Does A Benign Breast Condition Mean That I Have A Higher Risk Of Getting Breast Cancer

Benign breast conditions rarely increase your risk of breast cancer. Some women have biopsies that show a condition called hyperplasia . This condition increases your risk only slightly.

When the biopsy shows hyperplasia and abnormal cells, which is a condition called atypical hyperplasia, your risk of breast cancer increases somewhat more. Atypical hyperplasia occurs in about 5% of benign breast biopsies.

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How Else Can I Reduce My Risk For Cancer

The following may help reduce the risk of developing cancer:

  • Choose a healthy diet to achieve and maintain a healthy weight. Eat more vegetables, fruits and whole grains and eat less red and processed meats. These actions may reduce the risk of developing many types of cancer and other diseases.
  • Do not smoke. If you currently smoke, quit. Avoid exposure to second hand smoke. For more information on quitting smoking, visit the NYS Smoker’s Quitline at www.nysmokefree.com or call 1-866-NY-QUITS.
  • Talk with your health care provider about recommended screenings for other types of cancer.

A Family History Of Breast Cancer

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Having someone in your family with breast cancer doesnt automatically mean your own risk is increased. For most people, having a relative with breast cancer does not increase their risk.

However, a small number of women and men have an increased risk of developing breast cancer because they have a significant family history.

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Reproductive History Estrogen Is The Main Hormone Associated With Breast Cancer Estrogen Affects The Growth Of Breast Cells Experts Believe That It Plays An Important Role In The Growth Of Breast Cancer Cells As Well The Type Of Exposure And How Long Cells Are Exposed To Estrogen Affects The Chances That Breast Cancer Will Develop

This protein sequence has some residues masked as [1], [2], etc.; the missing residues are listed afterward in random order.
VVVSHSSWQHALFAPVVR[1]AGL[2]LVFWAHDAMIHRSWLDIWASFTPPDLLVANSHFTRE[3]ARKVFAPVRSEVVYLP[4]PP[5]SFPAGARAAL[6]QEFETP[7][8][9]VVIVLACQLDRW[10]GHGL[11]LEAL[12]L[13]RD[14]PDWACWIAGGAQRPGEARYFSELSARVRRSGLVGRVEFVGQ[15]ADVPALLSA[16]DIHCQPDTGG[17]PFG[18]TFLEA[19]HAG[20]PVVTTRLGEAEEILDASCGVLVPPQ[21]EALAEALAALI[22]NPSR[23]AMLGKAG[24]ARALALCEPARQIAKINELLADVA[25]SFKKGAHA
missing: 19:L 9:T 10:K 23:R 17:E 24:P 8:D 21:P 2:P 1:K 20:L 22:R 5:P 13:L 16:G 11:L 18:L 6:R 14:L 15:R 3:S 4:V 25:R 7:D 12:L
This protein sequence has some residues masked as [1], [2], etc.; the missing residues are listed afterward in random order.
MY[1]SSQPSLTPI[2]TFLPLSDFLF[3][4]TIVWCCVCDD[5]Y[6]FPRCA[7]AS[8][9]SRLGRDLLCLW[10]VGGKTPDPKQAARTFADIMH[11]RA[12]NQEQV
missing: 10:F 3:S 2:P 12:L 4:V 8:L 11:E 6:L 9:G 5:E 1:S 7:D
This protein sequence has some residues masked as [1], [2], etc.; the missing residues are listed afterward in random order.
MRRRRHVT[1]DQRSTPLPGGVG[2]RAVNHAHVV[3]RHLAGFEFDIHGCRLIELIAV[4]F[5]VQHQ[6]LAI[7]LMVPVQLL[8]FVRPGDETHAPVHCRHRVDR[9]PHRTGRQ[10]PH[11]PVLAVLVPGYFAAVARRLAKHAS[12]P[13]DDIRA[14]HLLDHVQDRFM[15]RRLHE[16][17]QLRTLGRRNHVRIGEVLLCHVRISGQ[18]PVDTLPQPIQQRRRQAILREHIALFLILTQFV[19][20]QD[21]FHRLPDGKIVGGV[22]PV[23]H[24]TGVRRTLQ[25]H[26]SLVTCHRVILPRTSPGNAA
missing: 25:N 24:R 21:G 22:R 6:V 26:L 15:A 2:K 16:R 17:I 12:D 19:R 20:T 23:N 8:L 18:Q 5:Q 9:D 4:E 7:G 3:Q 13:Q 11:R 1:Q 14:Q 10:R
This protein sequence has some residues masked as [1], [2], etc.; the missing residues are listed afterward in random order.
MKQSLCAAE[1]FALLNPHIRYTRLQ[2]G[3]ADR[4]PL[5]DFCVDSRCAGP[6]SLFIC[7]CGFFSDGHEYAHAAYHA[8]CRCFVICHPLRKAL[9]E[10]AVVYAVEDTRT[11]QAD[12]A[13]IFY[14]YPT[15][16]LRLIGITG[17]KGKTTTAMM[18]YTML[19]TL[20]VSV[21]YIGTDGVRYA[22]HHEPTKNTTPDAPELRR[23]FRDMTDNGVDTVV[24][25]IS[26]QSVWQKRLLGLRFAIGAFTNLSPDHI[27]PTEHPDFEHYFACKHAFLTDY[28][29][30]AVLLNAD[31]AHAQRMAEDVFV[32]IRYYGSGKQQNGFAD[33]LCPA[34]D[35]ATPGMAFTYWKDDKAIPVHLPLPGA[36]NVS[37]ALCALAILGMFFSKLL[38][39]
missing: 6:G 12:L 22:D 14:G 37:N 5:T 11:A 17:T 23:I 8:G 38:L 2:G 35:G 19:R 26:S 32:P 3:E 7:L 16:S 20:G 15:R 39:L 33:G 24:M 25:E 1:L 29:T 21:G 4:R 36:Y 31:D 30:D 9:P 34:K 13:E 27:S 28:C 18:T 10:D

Early menarche

The start of menstruation is called menarche. Early menarche is when menstruation starts at an early age . Starting your period early means that your cells are exposed to estrogen and other hormones for a greater amount of time. This increases the risk of breast cancer.

Late menopause

Menopause occurs as the ovaries stop making hormones and the level of hormones in the body drops. This causes a woman to stop menstruating. If you enter menopause at a later age , it means that your cells are exposed to estrogen and other hormones for a greater amount of time. This increases the risk for breast cancer. Likewise, menopause at a younger age decreases the length of time breast tissue is exposed to estrogen and other hormones. Early menopause is linked with a lower risk of breast cancer.

Late pregnancy or no pregnancies

Pregnancy interrupts the exposure of breast cells to circulating estrogen. It also lowers the total number of menstrual cycles a woman has in her lifetime.

Women who have their first full-term pregnancy after the age of 30 have a slightly higher risk of breast cancer than women who have at least one full-term pregnancy at an earlier age. Becoming pregnant at an early age reduces breast cancer risk.

The more children a woman has, the greater the protection against breast cancer. Not becoming pregnant at all increases the risk for breast cancer.

Who Should Get Screened

The U.S. Preventive Services Task Force suggest that females aged 5074 years who are at average risk of developing breast cancer should go for screening every 2 years.

Those aged 4049 years, particularly those with a higher risk of breast cancer, should speak to their doctor about the risks and benefits of undergoing regular screening.

Doctors tend to use a mammogram to screen people for breast cancer. A mammogram is a breast X-ray that can help detect breast cancer early on, before it starts to produce symptoms.